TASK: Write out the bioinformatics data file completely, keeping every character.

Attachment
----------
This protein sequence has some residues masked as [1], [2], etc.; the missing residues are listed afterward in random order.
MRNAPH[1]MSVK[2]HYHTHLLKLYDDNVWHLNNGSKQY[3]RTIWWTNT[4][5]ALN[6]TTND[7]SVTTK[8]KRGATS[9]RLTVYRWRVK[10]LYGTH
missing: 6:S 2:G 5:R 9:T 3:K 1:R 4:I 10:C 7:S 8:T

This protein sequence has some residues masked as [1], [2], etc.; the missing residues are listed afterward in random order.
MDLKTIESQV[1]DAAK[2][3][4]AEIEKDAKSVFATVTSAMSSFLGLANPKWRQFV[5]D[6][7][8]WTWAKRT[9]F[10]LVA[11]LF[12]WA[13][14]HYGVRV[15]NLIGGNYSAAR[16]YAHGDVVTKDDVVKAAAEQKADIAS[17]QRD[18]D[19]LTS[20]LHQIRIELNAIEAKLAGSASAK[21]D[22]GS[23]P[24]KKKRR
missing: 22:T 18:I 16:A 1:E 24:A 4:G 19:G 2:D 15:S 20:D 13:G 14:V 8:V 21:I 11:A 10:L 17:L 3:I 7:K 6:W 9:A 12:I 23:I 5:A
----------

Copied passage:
This protein sequence has some residues masked as [1], [2], etc.; the missing residues are listed afterward in random order.
MRNAPH[1]MSVK[2]HYHTHLLKLYDDNVWHLNNGSKQY[3]RTIWWTNT[4][5]ALN[6]TTND[7]SVTTK[8]KRGATS[9]RLTVYRWRVK[10]LYGTH
missing: 6:S 2:G 5:R 9:T 3:K 1:R 4:I 10:C 7:S 8:T

This protein sequence has some residues masked as [1], [2], etc.; the missing residues are listed afterward in random order.
MDLKTIESQV[1]DAAK[2][3][4]AEIEKDAKSVFATVTSAMSSFLGLANPKWRQFV[5]D[6][7][8]WTWAKRT[9]F[10]LVA[11]LF[12]WA[13][14]HYGVRV[15]NLIGGNYSAAR[16]YAHGDVVTKDDVVKAAAEQKADIAS[17]QRD[18]D[19]LTS[20]LHQIRIELNAIEAKLAGSASAK[21]D[22]GS[23]P[24]KKKRR
missing: 22:T 18:I 16:A 1:E 24:A 4:G 19:G 2:D 15:S 20:D 13:G 14:V 8:V 21:I 11:A 10:L 17:L 3:I 7:K 6:W 9:A 12:I 23:I 5:A